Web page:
The Act exempts owner-occupied buildings with four or fewer units, single-family houses sold or rented by the owner without the use of an agent, and housing operated by religious organizations and private clubs that limit occupancy to members.
It is illegal to do any of the following actions because of someone’s race, religion, sex, etc.:
- Refuse to rent or sell housing
- Refuse to negotiate for housing
- Otherwise make housing unavailable
- Set different terms, conditions or privileges for sale or rental
- Provide different housing services
- Falsely deny that housing is available
Note that anyone with a criminal record is not protected under the Act. That being said, the federal government has taken steps to reduce the impact of discrimination in housing due to criminal background. It is now forbidden to issue blanket statements that state people with criminal backgrounds cannot apply.
Background and credit checks
HOAs must outline any screening processes in its governing documents in great detail, as well as clearly define criteria for denying potential buyers. That’s because without clear guidelines, the rejected buyer could file a discrimination lawsuit against the HOA. For example, an HOA’s documents could state that sexual offenders are banned from living in the community.
With permission from the prospective buyer, an HOA can perform a background check that includes the person’s credit report, criminal report and history of foreclosure. An HOA can deny the applicant based on the information it finds, but only if it’s done in a non-discriminatory manner.
All applicants must be subjected to the same process. The criteria must be reasonable, and not so out of reach that it makes it too hard for a buyer to be approved. Because this can be such a grey area, associations are encouraged to check with their attorneys before implementing or changing background check procedures.
HOAs should take the proper steps to ensure applicants are able to cover the cost of the home along with any association fees. They also have a right to deny anyone who might be a threat to the community. Screening candidates is permitted so long as it’s done correctly.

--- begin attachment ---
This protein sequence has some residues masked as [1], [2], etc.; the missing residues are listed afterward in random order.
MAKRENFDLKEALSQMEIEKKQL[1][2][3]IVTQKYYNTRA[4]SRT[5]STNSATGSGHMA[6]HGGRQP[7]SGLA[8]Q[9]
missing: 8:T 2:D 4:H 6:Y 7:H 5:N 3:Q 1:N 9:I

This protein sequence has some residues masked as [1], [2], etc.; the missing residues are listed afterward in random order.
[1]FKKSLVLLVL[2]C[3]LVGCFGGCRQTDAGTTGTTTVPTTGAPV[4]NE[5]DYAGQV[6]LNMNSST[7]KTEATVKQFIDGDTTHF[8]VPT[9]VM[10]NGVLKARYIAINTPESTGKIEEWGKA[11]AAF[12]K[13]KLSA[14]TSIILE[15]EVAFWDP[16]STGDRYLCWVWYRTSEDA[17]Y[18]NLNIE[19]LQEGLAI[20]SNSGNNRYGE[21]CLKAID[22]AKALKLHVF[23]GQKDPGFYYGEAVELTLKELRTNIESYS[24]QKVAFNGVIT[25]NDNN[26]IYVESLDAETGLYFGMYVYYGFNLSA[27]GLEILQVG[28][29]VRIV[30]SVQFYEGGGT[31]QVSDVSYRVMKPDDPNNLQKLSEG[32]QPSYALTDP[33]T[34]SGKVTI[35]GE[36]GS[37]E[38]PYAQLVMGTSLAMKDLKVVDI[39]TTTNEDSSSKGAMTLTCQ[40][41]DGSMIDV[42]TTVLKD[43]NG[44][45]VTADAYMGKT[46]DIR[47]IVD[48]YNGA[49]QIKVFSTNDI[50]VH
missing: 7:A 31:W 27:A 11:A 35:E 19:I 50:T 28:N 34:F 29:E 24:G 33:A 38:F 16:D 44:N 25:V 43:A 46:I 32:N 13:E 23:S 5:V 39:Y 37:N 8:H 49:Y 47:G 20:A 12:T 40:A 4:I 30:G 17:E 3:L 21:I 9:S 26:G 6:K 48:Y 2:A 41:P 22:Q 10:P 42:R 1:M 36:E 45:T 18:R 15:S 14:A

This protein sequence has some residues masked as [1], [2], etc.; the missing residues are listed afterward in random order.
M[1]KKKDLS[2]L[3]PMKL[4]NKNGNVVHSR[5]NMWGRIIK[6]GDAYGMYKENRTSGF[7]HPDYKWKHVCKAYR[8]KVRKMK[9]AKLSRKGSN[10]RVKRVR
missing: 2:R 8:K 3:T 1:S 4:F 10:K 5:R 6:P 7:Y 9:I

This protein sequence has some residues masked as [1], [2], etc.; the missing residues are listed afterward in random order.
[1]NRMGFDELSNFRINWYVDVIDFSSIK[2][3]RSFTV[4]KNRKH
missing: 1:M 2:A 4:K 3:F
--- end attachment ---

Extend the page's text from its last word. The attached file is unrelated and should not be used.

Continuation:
Denying an application
Associations are not legally required to accept every application they receive. There are a few strong and valid reasons for a rejection:
- Violation of a rule clearly stated in the governing documents (for example, the buyer intends to run a health treatment clinic out of their home and having a home business of this nature is explicitly forbidden in the CC&Rs)
- Applicant has a history of committing HOA infractions regularly
- There was a material misrepresentation on the prospective buyer’s application
- The applicant has been convicted of a felony for violent crimes or crimes involving property, and their civil rights have not been restored
If an applicant is denied, the association must be prepared to make federally required disclosures to the rejected applicant, explaining how the decision was made and how any issues may be resolved.
Make sure applicants know what they’re buying into
As mentioned earlier, the best way to attract top candidates is to be transparent and give them as much information about the association as possible. That means answering questions about rules and bylaws, annual due, amenity offerings, character of the community, etc. Much like if you were hiring an employee to be a part of your company, you want an owner who’s going to be a “good fit” for your neighborhood. Owners who feel misled or lied to aren’t going to want to participate or contribute to the community.
HOAs can attract owners that will help the community flourish by conducting a legal, standardized screening process and being transparent with interested buyers. They should also consider how to highlight the qualities that make their neighborhood special.